And as the film gets going, that character surprisingly doesn’t turn out to be Jill Roberts (Emma Roberts), Sidney’s young cousin and potential heir to the mayhem that follows Sid around. While Jill acts as a mildly suitable torch bearer in the making, Hayden Penetierre steals her scenes with Roberts as the sharp, charismatic horror movie buff and close friend Kirby Reed, keeping the time dedicated to Scream’s freshmen class buoyant with liveliness above otherwise drab waters.
The presence of newfangled technology that comes with Scream 4’s younger, hipper package is acknowledged early and often with characters that discuss Facebook, cell phone texts and video blogs. But the wireless world seems mentioned more for the sake of artificial relevance than the actual advancement of story. For all the characters’ dialogue on how the internet would impact the killer’s methodology, the web factors very little into Ghostface’s M.O., rendering a score of edgy new possibilities unexpectedly impotent. Other than one scene involving a web cam for a brief “Look out behind you!” moment, Scream 4 barely uses the 2.0 angle it touts with such repetition. What, no tweets taunting the Woodsboro police about getting away with the last murder? No image upload of the next victim on the kill list? No streaming “Ghostface Cam” that approaches the house the character watching it occupies? Presenting more tech-savvy ideas could have paved the way to innovative scares, and it’s strange that Scream 4 presents virtually none.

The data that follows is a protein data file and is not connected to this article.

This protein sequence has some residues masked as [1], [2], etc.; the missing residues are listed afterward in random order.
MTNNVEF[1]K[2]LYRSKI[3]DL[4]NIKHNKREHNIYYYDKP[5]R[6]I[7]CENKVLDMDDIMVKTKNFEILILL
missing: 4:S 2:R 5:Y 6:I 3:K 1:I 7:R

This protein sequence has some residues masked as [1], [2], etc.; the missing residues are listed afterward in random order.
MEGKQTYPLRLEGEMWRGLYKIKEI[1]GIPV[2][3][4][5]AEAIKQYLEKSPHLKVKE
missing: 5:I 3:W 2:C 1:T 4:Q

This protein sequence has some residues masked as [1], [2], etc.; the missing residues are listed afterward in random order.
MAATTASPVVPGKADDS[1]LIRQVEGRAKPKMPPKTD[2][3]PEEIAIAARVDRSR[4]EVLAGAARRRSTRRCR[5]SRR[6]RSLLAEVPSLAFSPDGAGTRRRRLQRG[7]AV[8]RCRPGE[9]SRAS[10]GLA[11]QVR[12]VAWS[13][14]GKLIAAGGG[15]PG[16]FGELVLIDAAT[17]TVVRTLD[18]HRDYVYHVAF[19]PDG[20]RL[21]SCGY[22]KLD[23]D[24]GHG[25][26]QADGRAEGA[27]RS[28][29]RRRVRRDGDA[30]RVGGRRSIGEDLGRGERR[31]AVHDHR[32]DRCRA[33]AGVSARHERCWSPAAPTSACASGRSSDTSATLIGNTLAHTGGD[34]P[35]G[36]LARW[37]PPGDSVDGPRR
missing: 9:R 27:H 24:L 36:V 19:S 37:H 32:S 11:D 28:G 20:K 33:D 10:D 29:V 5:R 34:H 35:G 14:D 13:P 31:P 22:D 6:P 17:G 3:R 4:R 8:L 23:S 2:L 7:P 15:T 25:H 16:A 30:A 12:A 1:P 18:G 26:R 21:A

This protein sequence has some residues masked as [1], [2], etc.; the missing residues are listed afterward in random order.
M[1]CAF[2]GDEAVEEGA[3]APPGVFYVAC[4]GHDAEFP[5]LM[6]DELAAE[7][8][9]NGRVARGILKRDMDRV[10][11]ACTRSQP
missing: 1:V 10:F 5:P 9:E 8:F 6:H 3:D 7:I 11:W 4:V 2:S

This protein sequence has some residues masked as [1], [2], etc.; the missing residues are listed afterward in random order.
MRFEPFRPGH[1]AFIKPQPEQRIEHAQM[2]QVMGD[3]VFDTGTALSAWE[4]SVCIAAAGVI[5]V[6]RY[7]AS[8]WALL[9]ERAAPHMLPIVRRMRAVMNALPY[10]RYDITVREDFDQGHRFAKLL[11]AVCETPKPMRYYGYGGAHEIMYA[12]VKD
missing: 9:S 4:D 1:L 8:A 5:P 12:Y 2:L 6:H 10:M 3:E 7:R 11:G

What seems to put the nail in the coffin is that, even by internet-free standards, the kills prior to the final act are largely less suspenseful than in past installments. The dread and adrenaline of scenes like the garage attack in the first Scream, the cop car crawl-out in the second, or the sound stage chase in the third are conspicuously missing from the fourth’s buildup. Instead, the cat and mouse mischief behind the trilogy’s old school kills is for the most part reduced to a hollowness that fails to measure up.
But as the film closes in on its final push, Craven suddenly seems to remember what made his own creation such a delight in the first place. Characters begin to die a smidge more unexpectedly. The predator/prey dance is invigorated with a slightly more panicky pulse. And—most importantly—the plot drops surprises that actively subvert some of the most important “rules” the film parodies. Craven works harder in the last 20 minutes than in the film’s whole two hours to remind us of the satirical flair and juicy scares that made the original Scream a success, and by the time he brings them out of retirement, they are welcome and redeeming polishes to a sequel that skims the edge of rusty redundancy.
Viewed in completion, Scream 4 (barely) delivers all the same goods it did back in its heyday: plucky pokes at the industry it comes from, jokes to lighten the mood between bump-offs, and shockers that both excite and enthrall. It just happens to take its sweet time in proving that this wrinkled geezer of a franchise has, after a decade of retirement, still got it. If you’re a Scream fan, you might more willingly bear this film’s crinkly-stiff beginning and middle to get to the rejuvinating climax you deserve. But if you’re a newcomer, be warned: you’ll have to endure Scream 4’s early signs of being over the hill before discovering the series hasn’t necessarily gone down one.
Photo courtesy of IGN Movies.